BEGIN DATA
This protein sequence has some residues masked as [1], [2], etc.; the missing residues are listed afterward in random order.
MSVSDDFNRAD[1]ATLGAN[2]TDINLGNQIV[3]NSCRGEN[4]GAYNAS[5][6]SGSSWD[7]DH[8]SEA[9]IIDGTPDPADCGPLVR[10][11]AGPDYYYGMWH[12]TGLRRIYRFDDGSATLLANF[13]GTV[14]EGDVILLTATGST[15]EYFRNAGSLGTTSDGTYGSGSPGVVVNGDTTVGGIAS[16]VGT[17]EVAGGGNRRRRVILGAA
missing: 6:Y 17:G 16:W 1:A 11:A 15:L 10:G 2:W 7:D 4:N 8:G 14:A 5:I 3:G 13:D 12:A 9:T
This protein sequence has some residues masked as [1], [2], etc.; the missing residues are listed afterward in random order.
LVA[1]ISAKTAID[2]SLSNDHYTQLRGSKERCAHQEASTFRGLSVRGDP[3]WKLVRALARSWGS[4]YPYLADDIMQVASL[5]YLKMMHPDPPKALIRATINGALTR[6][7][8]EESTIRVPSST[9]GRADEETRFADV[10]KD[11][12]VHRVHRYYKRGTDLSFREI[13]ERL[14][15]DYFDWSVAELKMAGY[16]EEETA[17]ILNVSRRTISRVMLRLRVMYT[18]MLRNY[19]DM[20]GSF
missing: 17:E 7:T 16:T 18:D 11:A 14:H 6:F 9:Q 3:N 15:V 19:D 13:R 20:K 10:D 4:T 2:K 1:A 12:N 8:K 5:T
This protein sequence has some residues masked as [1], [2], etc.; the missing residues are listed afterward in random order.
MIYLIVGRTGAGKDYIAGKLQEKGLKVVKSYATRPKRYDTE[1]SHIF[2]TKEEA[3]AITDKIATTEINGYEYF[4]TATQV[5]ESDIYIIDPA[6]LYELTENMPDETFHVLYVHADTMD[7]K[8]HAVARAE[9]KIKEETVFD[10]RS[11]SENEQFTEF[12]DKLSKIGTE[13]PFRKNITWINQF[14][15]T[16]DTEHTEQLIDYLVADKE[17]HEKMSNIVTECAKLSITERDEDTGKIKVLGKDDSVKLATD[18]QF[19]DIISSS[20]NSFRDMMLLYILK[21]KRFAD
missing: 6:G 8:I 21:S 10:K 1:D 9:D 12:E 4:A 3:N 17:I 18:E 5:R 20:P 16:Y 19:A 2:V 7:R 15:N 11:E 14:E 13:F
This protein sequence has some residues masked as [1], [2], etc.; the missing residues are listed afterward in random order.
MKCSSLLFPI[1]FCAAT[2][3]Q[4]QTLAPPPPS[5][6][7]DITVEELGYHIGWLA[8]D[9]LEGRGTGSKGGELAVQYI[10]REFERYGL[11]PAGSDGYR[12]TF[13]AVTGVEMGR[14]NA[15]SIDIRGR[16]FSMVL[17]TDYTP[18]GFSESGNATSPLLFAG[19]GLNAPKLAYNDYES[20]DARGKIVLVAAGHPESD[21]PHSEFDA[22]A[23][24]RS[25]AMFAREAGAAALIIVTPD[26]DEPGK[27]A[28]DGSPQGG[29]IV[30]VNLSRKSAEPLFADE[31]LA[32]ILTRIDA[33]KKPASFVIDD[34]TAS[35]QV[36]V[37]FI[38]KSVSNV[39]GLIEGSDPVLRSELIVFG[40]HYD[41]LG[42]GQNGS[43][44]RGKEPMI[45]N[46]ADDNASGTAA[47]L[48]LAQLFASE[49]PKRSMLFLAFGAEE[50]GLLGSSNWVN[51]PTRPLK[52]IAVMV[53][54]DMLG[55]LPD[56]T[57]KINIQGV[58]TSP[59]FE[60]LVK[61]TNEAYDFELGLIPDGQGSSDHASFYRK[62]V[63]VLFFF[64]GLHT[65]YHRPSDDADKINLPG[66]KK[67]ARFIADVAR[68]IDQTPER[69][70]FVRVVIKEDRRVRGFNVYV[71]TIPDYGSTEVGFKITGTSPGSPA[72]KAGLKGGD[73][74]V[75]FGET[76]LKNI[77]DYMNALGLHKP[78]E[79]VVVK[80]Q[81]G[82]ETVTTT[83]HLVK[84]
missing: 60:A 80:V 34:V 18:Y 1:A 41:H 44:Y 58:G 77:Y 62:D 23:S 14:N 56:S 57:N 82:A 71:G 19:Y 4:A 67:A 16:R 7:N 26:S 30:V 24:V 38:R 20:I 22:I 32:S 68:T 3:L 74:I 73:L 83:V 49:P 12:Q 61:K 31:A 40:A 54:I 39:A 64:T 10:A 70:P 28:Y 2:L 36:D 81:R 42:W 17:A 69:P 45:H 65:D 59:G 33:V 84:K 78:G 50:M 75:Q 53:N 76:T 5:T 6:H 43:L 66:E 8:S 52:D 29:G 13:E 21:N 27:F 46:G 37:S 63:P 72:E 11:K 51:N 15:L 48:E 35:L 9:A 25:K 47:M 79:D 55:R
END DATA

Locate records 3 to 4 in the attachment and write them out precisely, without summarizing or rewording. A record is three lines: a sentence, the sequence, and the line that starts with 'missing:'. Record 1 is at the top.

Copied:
This protein sequence has some residues masked as [1], [2], etc.; the missing residues are listed afterward in random order.
MIYLIVGRTGAGKDYIAGKLQEKGLKVVKSYATRPKRYDTE[1]SHIF[2]TKEEA[3]AITDKIATTEINGYEYF[4]TATQV[5]ESDIYIIDPA[6]LYELTENMPDETFHVLYVHADTMD[7]K[8]HAVARAE[9]KIKEETVFD[10]RS[11]SENEQFTEF[12]DKLSKIGTE[13]PFRKNITWINQF[14][15]T[16]DTEHTEQLIDYLVADKE[17]HEKMSNIVTECAKLSITERDEDTGKIKVLGKDDSVKLATD[18]QF[19]DIISSS[20]NSFRDMMLLYILK[21]KRFAD
missing: 6:G 8:I 21:S 10:K 1:D 9:D 12:E 4:A 3:N 17:I 18:E 5:R 20:P 16:Y 19:A 2:V 7:R 15:N 11:E 14:E 13:F
This protein sequence has some residues masked as [1], [2], etc.; the missing residues are listed afterward in random order.
MKCSSLLFPI[1]FCAAT[2][3]Q[4]QTLAPPPPS[5][6][7]DITVEELGYHIGWLA[8]D[9]LEGRGTGSKGGELAVQYI[10]REFERYGL[11]PAGSDGYR[12]TF[13]AVTGVEMGR[14]NA[15]SIDIRGR[16]FSMVL[17]TDYTP[18]GFSESGNATSPLLFAG[19]GLNAPKLAYNDYES[20]DARGKIVLVAAGHPESD[21]PHSEFDA[22]A[23][24]RS[25]AMFAREAGAAALIIVTPD[26]DEPGK[27]A[28]DGSPQGG[29]IV[30]VNLSRKSAEPLFADE[31]LA[32]ILTRIDA[33]KKPASFVIDD[34]TAS[35]QV[36]V[37]FI[38]KSVSNV[39]GLIEGSDPVLRSELIVFG[40]HYD[41]LG[42]GQNGS[43][44]RGKEPMI[45]N[46]ADDNASGTAA[47]L[48]LAQLFASE[49]PKRSMLFLAFGAEE[50]GLLGSSNWVN[51]PTRPLK[52]IAVMV[53][54]DMLG[55]LPD[56]T[57]KINIQGV[58]TSP[59]FE[60]LVK[61]TNEAYDFELGLIPDGQGSSDHASFYRK[62]V[63]VLFFF[64]GLHT[65]YHRPSDDADKINLPG[66]KK[67]ARFIADVAR[68]IDQTPER[69][70]FVRVVIKEDRRVRGFNVYV[71]TIPDYGSTEVGFKITGTSPGSPA[72]KAGLKGGD[73][74]V[75]FGET[76]LKNI[77]DYMNALGLHKP[78]E[79]VVVK[80]Q[81]G[82]ETVTTT[83]HLVK[84]
missing: 60:A 80:V 34:V 18:Y 1:A 41:H 44:Y 58:G 77:Y 62:D 23:S 14:N 56:S 57:N 82:A 71:G 19:Y 4:A 67:A 16:R 7:N 26:S 30:V 24:V 38:R 20:I 22:I 32:S 68:T 3:L 74:I 73:L 83:V 49:P 12:Q 61:K 31:A 40:A 54:I 39:A 64:T 10:A 70:P 28:Y 2:L 36:D 81:R 42:W 17:A 69:P 45:H 65:D 59:G 33:V 84:K 78:G 50:M 75:Q 53:N 76:T 5:T 6:H 43:L 66:E 8:S 52:D 29:G 13:E 21:N 27:F 46:G 37:S 63:P 72:E 11:K 51:N 15:L 48:E 35:L 9:A 25:K 47:M 79:D 55:R